A male passenger in a white van stuck his head out of the window and yelled.
I couldn’t hear the words exactly but I could hear the sound. Like when someone speaks in a foreign language and even though you don’t know what they’re saying, you know what they’re saying. Know what I’m saying?
Something in that tone, that leering face, jolted me. He made that certain kind of sound you will sometimes hear certain groups of certain kinds of men make at certain establishments when they have reached a certain level of a certain thing I shall call “jerk-ness”.
I stopped. I turned around, flung my arms in the air, in that Tom Hanks I’m-acting-like-I-can’t-believe-you-just-did-that fashion (which I always thought was kind of unrealistic until I found myself doing it) and watched the van continue on its way.
Come back, I thought, come back and have a conversationwith me. Get out of the car, look me in the eye, and repeat what you said.
Watch what a day walking the streets of New York City is like for a woman. (Post continues after video.)
He didn’t. Of course. Even though I knew they could see me, standing there all Tom-Hanks-esque and angry. No, of course they didn’t come back…
This happens from time to time. Most of the time. Because, to some men, when women walk down the street they are not people. Not fellow human beings. We are objects to be objectified. Of course. Yell, whistle, beep the horn.
It is not flattering. It is not funny. It is not harmless.
It is intimidating and pathetic. It is vile.
These are not sincere, heartfelt compliments given from one human to another. These men don’t look you in the eye. They couldn’t.
You never see these cowards again. You never know who they are.
This van was marked with a company name.
I tweeted them.
They got back to me. Quickly. That sort of thing doesn’t look so great on social media.
They were sorry. They wanted more details. They would follow-up. They took this seriously.
Good, I thought.
The managing director, who was shocked and wanted to call me right away, called me right away.
She had been given a different story.
She thought I should be told the Different Story.
Here it is: A couple of young guys driving to football training with the radio up, singing loudly, having a good time. The passenger is not an employee. The driver is. And he is a great guy. Polite. Hardworking. Finishing his masters degree at a top university. From a good family. He doesn’t remember any incident … But he remembers singing, having a laugh with his friend.
The story ends.
And I wait.
The managing director takes my complaint seriously. She told me so. Many times.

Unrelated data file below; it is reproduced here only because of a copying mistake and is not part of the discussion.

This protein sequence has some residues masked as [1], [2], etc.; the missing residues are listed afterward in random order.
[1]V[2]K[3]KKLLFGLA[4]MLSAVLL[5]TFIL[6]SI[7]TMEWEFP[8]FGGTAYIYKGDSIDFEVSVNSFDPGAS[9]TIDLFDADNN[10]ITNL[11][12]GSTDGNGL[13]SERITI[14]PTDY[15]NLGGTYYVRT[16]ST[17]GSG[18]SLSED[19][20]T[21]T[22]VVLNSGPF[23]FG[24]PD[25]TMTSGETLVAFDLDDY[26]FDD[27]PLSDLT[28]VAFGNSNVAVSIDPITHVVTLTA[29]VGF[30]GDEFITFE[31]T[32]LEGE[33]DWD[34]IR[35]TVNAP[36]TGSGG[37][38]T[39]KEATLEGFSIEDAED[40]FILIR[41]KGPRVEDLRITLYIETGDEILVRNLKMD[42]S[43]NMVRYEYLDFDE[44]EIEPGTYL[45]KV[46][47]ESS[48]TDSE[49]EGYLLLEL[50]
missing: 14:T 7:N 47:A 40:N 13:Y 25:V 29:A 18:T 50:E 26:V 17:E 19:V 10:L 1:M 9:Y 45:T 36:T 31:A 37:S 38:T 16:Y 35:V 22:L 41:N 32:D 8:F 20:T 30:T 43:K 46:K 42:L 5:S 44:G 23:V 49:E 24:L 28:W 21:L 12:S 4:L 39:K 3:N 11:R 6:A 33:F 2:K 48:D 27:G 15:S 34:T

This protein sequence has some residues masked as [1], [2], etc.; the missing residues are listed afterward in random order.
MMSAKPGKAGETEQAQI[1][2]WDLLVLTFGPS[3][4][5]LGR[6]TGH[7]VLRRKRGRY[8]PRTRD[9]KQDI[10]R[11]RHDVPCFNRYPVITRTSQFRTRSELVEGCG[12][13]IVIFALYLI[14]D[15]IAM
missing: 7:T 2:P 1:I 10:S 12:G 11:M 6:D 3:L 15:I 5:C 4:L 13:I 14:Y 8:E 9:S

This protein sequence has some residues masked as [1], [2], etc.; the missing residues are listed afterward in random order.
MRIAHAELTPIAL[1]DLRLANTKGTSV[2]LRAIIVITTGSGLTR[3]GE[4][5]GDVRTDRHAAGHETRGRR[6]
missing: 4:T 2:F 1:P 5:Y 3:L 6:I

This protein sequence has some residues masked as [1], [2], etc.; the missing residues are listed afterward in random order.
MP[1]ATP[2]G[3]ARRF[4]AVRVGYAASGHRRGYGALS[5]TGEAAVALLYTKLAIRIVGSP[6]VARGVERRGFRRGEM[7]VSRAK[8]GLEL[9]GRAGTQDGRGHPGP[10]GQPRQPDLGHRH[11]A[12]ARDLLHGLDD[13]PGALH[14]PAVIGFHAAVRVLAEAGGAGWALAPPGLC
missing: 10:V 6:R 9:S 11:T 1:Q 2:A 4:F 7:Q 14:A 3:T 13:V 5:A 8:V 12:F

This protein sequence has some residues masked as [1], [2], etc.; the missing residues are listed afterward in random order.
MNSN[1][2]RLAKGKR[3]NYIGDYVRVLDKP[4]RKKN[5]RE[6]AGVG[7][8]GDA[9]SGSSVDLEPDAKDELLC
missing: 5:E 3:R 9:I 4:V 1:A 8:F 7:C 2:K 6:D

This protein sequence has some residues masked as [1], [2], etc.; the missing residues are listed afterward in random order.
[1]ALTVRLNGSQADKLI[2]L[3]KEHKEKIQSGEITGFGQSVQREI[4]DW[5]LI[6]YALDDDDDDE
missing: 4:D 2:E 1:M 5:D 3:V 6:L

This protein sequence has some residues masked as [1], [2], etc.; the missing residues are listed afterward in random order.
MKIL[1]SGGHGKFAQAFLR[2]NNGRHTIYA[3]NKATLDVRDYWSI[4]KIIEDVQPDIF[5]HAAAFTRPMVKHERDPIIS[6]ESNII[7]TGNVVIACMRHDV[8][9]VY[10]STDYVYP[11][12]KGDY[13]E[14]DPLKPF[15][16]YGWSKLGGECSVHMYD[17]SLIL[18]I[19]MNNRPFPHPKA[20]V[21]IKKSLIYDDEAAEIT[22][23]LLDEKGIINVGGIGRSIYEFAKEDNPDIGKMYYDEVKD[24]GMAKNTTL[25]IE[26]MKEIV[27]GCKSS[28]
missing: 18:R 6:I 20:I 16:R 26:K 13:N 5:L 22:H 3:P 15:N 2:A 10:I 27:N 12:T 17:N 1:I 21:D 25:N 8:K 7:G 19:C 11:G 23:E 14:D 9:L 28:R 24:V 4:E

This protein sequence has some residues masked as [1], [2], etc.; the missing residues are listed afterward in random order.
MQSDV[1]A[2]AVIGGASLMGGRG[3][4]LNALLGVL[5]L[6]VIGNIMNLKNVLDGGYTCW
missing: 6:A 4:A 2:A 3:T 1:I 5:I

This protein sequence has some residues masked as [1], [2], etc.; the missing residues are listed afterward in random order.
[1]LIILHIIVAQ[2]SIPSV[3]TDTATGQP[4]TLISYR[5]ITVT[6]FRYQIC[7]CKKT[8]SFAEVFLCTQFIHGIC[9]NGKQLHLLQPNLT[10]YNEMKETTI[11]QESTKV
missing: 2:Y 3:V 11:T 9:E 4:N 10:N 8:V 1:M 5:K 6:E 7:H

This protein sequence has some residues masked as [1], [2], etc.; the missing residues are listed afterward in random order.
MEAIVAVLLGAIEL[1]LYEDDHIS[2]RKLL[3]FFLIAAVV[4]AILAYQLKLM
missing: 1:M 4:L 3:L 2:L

And because she Takes This Sort Of Thing Seriously she would have to fire him. He would have to go. Her hands were tied on this one. The company takes a strong stance on this type of thing.
Is there any doubt in your mind? she asked.
Could it have been a couple of guys singing and having harmless fun? She wanted to make sure.
I heard no music. I heard no singing. I heard a man yell. At me. I saw his face. Hanging out the window. At me. It made me stop. It made me fling my arms in the air. It made me red, it made me shake …
It made me change the route I walk home.
If that is this case, she told me, then he would be fired. Will be fired. The company takes a strong stance on this type of thing. Her hands were tied on this one.
But … If there is any chance I was mistaken … well … then she wouldn’t have to fire him. He would get a warning but he wouldn’t be fired.
I told her again – I didn’t hear what was said even though I knew what was said, you know? (I don’t think she did.) But, yes, I suppose … Doubt.
And that was that.
She thanked me for my considerate handling of the situation.
He would get a warning: A Serious Warning.
He would write me an apology letter.
I got the letter. I don’t know if he got the warning.
In the apology letter he wanted me to know he was polite and responsible and goes to a top university and comes from a good family. He wanted me to know he had learnt from the actions he said he had no recollection of.
I didn’t get to tell him I am polite and responsible and went to a top university and come from a good family.
I read his email, keep my head down and my iPod on. Loud.
And that was that.
Except it isn’t.
What have your responses to cat-calling been?
Katy writes, acts and teaches in Melbourne. Not necessarily in that order. She is an award-winning playwright, who’s plays include Dropped (Playlab) and Reasons to Stay Inside. She is passionate about bringing more female voices to the stage, screen and page.